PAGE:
Developing assets in youth

Heidi Christensen

Lakes Area Youth Service Bureau

Heidi Christensen
Heidi Christensen

As a parent of a pre-teen I often wish there was something I could do to guarantee that my child would always make good decisions and resist all high-risk behavior.

In reality there are no guarantees when it comes to parenting.

There are, however, proven assets that help protect youth from problem behaviors and promote positive behaviors.

The Search Institute, a non-profit organization in Minneapolis, found that the framework for successful development is 40 developmental assets.

The assets represent “everyday wisdom about positive experiences and characteristics for young people” (Search Institute, 2012).

The research consistently shows that the more assets a youth has, the less likely they are to engage in defiant high-risk behaviors.

One of the 40 developmental assets is engaging in creative activities.

This asset can help youth discover individual strength, improve relationships, find a balance between control and freedom, be more generous and increase intuition.

Search Institute found that less than one in five teenagers report being involved in creative activities at least three hours per week.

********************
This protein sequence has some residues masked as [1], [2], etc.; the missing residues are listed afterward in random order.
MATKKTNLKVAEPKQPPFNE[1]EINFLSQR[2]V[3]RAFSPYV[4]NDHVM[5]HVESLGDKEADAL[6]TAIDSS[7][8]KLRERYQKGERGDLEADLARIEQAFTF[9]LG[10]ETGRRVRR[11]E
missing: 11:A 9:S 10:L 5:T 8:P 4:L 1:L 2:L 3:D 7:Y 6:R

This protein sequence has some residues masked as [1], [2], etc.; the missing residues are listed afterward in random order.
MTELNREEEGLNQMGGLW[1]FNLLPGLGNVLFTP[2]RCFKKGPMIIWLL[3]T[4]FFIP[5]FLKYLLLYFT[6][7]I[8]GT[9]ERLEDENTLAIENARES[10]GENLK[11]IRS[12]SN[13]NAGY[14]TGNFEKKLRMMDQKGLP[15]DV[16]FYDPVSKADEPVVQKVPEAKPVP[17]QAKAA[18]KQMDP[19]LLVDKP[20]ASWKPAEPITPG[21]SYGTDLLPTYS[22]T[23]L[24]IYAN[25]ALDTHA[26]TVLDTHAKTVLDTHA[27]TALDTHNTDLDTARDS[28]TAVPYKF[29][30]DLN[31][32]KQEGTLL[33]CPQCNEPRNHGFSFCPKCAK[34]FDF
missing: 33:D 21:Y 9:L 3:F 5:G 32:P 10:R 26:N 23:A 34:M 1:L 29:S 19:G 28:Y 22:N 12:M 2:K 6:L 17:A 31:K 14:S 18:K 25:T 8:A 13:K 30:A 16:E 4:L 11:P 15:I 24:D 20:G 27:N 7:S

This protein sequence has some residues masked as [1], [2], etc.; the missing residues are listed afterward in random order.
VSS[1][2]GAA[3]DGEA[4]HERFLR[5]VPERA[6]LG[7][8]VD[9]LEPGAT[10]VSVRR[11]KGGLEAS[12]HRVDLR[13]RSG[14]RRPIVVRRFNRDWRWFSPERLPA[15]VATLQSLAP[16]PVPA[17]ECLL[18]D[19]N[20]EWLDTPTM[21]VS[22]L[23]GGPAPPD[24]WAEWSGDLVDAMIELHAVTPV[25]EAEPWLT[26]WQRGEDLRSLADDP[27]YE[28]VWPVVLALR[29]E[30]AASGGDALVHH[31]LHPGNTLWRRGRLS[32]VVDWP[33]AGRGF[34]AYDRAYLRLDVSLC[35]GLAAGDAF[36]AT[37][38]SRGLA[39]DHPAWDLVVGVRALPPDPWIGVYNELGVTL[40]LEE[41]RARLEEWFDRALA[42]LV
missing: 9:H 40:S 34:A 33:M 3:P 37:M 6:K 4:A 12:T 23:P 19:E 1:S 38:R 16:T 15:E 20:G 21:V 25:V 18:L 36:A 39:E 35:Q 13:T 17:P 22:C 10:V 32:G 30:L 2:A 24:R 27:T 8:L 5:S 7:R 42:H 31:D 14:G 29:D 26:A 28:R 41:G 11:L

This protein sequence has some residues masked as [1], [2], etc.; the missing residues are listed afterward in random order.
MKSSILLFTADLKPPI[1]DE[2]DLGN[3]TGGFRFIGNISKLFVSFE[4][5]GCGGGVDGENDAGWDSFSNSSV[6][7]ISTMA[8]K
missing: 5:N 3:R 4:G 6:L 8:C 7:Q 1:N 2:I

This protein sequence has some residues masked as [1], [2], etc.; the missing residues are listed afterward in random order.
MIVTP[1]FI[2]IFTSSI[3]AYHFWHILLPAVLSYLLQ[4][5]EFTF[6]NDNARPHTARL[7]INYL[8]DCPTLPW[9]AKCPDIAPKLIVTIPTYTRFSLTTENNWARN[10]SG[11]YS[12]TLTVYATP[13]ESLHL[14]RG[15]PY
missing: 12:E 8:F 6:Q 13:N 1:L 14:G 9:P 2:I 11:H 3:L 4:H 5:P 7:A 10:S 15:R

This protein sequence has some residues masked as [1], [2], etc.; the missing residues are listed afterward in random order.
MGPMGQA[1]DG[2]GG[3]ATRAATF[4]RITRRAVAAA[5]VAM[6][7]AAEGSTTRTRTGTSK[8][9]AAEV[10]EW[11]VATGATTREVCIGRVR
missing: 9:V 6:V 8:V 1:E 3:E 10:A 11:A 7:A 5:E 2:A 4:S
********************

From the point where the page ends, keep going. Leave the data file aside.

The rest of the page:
To give teens an opportunity to engage in a creative activity, Lakes Area Youth Service Bureau is offering Fusion scrapbook club to youth who attend North Lakes Academy Middle School.

The club will provide a safe, encouraging and fun environment to find positive outlets for creative energy and increase resiliency to high-risk behaviors.

Fusion is free of charge and will meet from 2:30 to 4 p.m. on the second and fourth Wednesdays of each month beginning Feb. 27.

For more information call 651-464-3685 or  write to [email protected]

For more information about the Search Institute or the 40 developmental assets, visit

Lakes Area Youth Service Bureau is a non-profit organization committed to ensuring the success of youth.